James McNeill Whistler  

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'''James''' '''Abbott''' '''McNeill Whistler''' ([[July 11]], [[1834]] – [[July 17]], [[1903]]) was an [[United States|American]]-born, [[United Kingdom of Great Britain and Ireland|British]]-based painter and etcher. Averse to sentimentality in painting, he was a leading proponent of the credo "[[art for art's sake]]". He took to signing his paintings with a stylized butterfly, possessing a long stinger for a tail. The symbol was apt, for Whistler's art was characterized by a subtle delicacy, in contrast to his combative public persona. '''James''' '''Abbott''' '''McNeill Whistler''' ([[July 11]], [[1834]] – [[July 17]], [[1903]]) was an [[United States|American]]-born, [[United Kingdom of Great Britain and Ireland|British]]-based painter and etcher. Averse to sentimentality in painting, he was a leading proponent of the credo "[[art for art's sake]]". He took to signing his paintings with a stylized butterfly, possessing a long stinger for a tail. The symbol was apt, for Whistler's art was characterized by a subtle delicacy, in contrast to his combative public persona.
==Ruskin trial== ==Ruskin trial==
-In [[1878]] Whistler sued the critic [[John Ruskin]] for libel after the critic condemned his painting ''[[Nocturne in Black and Gold: The Falling Rocket]]'', writing:+In [[1878]] Whistler sued the critic [[John Ruskin]] for libel after the critic condemned his painting ''[[Nocturne in Black and Gold: The Falling Rocket]]''. Whistler won the case but the trial [[bankrupt]]ed him.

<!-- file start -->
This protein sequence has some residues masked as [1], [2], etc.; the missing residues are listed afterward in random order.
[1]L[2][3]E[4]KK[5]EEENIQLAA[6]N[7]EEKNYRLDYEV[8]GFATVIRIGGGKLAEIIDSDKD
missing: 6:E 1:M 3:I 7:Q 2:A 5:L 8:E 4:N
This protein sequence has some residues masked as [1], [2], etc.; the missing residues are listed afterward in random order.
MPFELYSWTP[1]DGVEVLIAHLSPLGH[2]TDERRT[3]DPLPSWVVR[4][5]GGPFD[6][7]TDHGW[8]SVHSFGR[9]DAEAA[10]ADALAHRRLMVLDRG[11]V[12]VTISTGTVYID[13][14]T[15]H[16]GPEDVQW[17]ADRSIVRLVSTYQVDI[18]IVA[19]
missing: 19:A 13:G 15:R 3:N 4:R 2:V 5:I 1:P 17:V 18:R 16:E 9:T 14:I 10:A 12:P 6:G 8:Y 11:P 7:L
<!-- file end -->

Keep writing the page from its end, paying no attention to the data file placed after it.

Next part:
- +
-:For Mr. Whistler's own sake, no less than for the protection of the purchaser, Sir Coutts Lindsay [founder of the [[Grosvenor Gallery]]] ought not to have admitted works into the gallery in which the ill-educated conceit of the artist so nearly approached the aspect of willful imposture. I have seen, and heard, much of Cockney impudence before now; but never expected to hear a [[Wiktionary:coxcomb|coxcomb]] ask two hundred [[Guinea (British coin)|guineas]] for flinging a pot of paint in the public's face+
- +
-Though suing for one thousand pounds plus costs, Whistler won a mere [[History of the farthing|farthing]] in nominal [[damages]]. The cost of the case, together with huge debts from building his residence, "The White House" in [[Tite Street]], [[Chelsea, London|Chelsea]], (designed with [[Edward William Godwin|E. W. Godwin]], 1877–8) bankrupted him.+
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James Abbott McNeill Whistler (July 11, 1834July 17, 1903) was an American-born, British-based painter and etcher. Averse to sentimentality in painting, he was a leading proponent of the credo "art for art's sake". He took to signing his paintings with a stylized butterfly, possessing a long stinger for a tail. The symbol was apt, for Whistler's art was characterized by a subtle delicacy, in contrast to his combative public persona.

Ruskin trial

In 1878 Whistler sued the critic John Ruskin for libel after the critic condemned his painting Nocturne in Black and Gold: The Falling Rocket. Whistler won the case but the trial bankrupted him.



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